Relativity and Reality


We live in the age of relativism. It may not have started in 1919, but it certainly received a big fillip in that year.

It’s 100 years since the first experimental evidence confirmed Einstein’s General Theory of Relativity and somehow, to the popular mind, that gave the signal that all of life is relative.

Special and General

Einstein Special Theory, published in 1905, uncovered the link between mass and energy. But his General Theory gave us a new way of seeing space and time. In particular it implied that the geometry of the universe is distorted by mass. On 29 May 1919, Arthur Eddington observed a solar eclipse from the small island of Principe, off the coast of West Africa. He took photographs which, he claimed after months of painstaking deliberation, showed that light from the distant Hyades cluster of stars, had been bent on passing the sun by 1.70 seconds of arc.

This was announced at a joint meeting of the Royal Society and the Royal Astronomical Society at Burlington House, Piccadilly, the following November. Sir Frank Dyson, the Astronomer Royal, concluded: ‘After a careful study of the [photographic] plates I am prepared to say that there can be no doubt that they confirm Einstein’s prediction.’ The announcement changed more than science. Back in April this year the first composite photo of a black hole was unveiled by scientists, bringing further proof of Einstein’s theory.

God and Einstein

Though Einstein did not believe in God, he was sceptical of atheism. He would speak of the Creator as ‘the eternal riddle-setter’. He wrote of his own ‘rapturous amazement at the harmony of natural law, which reveals an intelligence of such superiority that, compared with it, all the systematic thinking and acting of human beings is an utterly insignificant reflection’.1One has to reflect that it seems enormously strange that we humans who have supposedly only recently evolved by chance from the primeval sludge are able to understand and appreciate such things!

And here is something else worth reflecting on. The gravitational physicist Charles Misner comments on Einstein like this: ‘I do see the design of the universe as an essentially religious question. One should have respect and awe for the whole business. It’s very magnificent… In fact, I believe that is why Einstein had so little use for organised religion although he strikes me as a basically very religious man. He must have looked at what preachers said about God and felt they were blaspheming. He had seen much more majesty [in the cosmos] than they ever imagined and they were just not talking about the real thing. My guess is that he simply felt that religions he had run across did not have a proper respect for the author of the universe.’2 There’s a challenge to our ‘seeker friendly’ churches.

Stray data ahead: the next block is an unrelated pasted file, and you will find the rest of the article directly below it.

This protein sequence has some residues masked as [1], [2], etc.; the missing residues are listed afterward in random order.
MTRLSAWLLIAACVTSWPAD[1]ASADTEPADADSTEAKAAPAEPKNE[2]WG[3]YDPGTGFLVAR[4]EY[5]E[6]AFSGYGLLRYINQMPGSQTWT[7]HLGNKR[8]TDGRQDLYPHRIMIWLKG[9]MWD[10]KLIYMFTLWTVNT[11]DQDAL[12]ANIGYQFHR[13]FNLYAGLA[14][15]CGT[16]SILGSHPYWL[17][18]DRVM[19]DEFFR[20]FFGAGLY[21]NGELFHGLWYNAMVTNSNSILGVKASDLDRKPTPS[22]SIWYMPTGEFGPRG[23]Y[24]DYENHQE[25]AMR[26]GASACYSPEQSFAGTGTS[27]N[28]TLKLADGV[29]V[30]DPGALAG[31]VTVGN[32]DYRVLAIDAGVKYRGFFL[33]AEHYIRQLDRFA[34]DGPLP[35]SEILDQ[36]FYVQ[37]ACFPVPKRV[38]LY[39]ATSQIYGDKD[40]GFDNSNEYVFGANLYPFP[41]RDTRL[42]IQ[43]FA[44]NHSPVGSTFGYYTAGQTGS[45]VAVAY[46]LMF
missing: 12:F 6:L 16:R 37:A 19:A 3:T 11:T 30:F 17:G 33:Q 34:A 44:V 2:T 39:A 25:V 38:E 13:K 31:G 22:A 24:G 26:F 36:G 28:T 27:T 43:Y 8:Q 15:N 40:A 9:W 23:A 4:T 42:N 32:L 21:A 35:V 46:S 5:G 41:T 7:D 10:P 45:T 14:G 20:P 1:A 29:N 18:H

Essential to Einstein’s approach was his recognition of our limitations as human beings. He adopted what might be called ‘observational democracy’. He realised that, as observers, no one could say that their vantage point in viewing some event is automatically superior to everyone else’s. Our observations are ‘relative’. But, though this may be true of observations, it is not true when it comes to scientific laws. After all, Einstein’s great quest was to uncover rules that are universally true.

Nevertheless, the idea of relativism seemed to gain credence with the experimental results of 1919. ‘At the beginning of the 1920s the belief began to circulate for the first time at the popular level, that there were no longer any absolutes: of time and space, of good and evil, of knowledge, above all of value. Mistakenly, but perhaps inevitably, relativity had become confused with relativism.’3

After 100 years of relativism, in a world where everything is becoming ‘trans’ and nothing is certain, we are looking into a black hole which is sucking the light out of society. Let’s hope someone, somewhere recognises there has been a mix-up before humanity itself is pulled beyond the event horizon.

John Benton is en’s former Managing Editor and Director of Pastoral Support at The Pastor’s Academy,


1. Einstein’s Greatest Mistake, by David Bodanis, Abacus, 2016, p29
2. American Institute of Physics, Oral History Interviews
3. A History of the Modern World, by Paul Johnson, Weidenfeld, 1983, p4